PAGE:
The Prophet’s second wife was a 50-year-old widow. According to Ghamidi, the Prophet delayed bringing Aisha home for years so that his older wife taking care of his household did not complain of any lack of attention. For Ghamidi, only someone with a sick mind can think that at 55, the Prophet suddenly became obsessed with multiple marriages. He argues in the last eight years of his life, the Prophet married eight more women for the sole reason of taking care of the widows of those killed in the battles of Badr and Uhud:
… [it] became a collective issue faced by the small state of Medina. The Quran, therefore, stated that if the relatives and guardians of these orphans thought that they would not be able to take care…since it was no easy a task to be able to do it alone, they should marry the mothers of the orphans. This appeal was made by God…. It was but natural that the Prophet…take the lead in responding to it.
The Prophet married further to honour women, who were held as captives in military campaigns, and to lead by example in liberating enslaved people.
In his book, Aslan notes wars resulted in hundreds of widows and orphans who had to be provided for and protected by the community even as the Quran calls monogamy the preferred model of marriage. The Quran says ‘no matter how you try, you will never be able to treat your wives equally.’
Aslan argues the community that Muhammad was trying to build in Yathrib, following his flight from Mecca, would have been doomed without polygyny. He writes Muhammad married nine women in the course of 10 years in Yathrib mostly for political reasons. ‘…as Shaykh of the Ummah, it was Muhammad’s responsibility to forge links within and beyond his community through the only means at his disposal: marriage.’
He married Umm Salamah to forge a relationship with the Makhzum, a powerful Meccan clan. ‘His union with Sawdah—by all accounts an unattractive widow long past the age of marriage—served as an example to the Ummah to marry those women in need of financial support,’ writes Aslan.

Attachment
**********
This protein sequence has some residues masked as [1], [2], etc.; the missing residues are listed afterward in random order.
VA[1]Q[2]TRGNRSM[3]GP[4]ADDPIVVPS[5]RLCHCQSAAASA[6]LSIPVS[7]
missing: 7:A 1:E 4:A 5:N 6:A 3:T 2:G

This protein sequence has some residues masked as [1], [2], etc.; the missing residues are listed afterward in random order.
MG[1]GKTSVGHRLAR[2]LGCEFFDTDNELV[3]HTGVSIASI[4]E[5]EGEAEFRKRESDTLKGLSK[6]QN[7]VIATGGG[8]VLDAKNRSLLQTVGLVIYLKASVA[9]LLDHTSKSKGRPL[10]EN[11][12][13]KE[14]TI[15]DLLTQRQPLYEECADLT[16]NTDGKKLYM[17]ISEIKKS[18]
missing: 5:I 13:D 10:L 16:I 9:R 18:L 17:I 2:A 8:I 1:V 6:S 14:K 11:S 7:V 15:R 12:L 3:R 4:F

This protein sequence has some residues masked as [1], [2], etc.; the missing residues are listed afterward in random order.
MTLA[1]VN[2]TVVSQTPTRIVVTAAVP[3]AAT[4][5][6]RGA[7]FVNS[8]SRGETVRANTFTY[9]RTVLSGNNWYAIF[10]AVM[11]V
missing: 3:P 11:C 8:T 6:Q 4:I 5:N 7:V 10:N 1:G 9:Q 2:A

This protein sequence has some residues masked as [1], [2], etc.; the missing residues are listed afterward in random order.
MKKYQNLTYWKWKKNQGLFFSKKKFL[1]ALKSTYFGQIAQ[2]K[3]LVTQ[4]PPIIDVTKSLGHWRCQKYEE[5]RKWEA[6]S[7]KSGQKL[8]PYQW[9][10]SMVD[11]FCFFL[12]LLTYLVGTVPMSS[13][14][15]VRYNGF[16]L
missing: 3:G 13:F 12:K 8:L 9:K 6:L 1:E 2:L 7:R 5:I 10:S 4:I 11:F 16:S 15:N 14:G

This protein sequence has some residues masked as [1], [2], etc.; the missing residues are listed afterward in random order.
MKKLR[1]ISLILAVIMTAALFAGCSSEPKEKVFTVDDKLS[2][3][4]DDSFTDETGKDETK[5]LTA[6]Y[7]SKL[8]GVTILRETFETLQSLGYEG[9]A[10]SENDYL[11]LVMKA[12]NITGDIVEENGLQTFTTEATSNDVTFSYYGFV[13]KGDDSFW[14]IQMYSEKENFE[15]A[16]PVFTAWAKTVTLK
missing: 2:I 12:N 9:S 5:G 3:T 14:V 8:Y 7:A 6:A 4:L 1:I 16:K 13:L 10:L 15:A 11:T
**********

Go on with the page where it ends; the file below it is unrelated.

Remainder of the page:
Aslan notes that Jewish patriarchs Abraham and Jacob; the prophets Moses and Hosea; the Israelite kings’ Saul, David, and Solomon; and nearly all of the Christian/Byzantine and Zoroastrian/ Sasanian monarchs, all Shaykhs in Arabia had either multiple wives, multiple concubines, or both.
In seventh-century Arabia, a Shaykh’s power and authority were largely determined by the size of his harem. Aslan writes the most shocking aspect of the marriages is not that the Prophet Muhammad observed 10 years of polygamy in Yathrib, but his 25-year monogamy in Mecca, which was almost unheard of at the time.
Yet medieval Popes of the crusades, the European Enlightenment philosophers, and American evangelical preachers alike have subjected the prophet to vicious attacks over hundreds of years over marriages, especially with Aisha.
The distortions are a legacy of the Dark Ages when Europeans languished in the intellectual darkness mired in barbarism after squandering ancient Greece and Rome’s achievements while the Muslim world carried the light of learning, which eventually paved the way for the Renaissance and Enlightenment. It is high time that they are dispensed with for a more inclusive world when Abrahamic religions in particular have more that unites rather than divides them.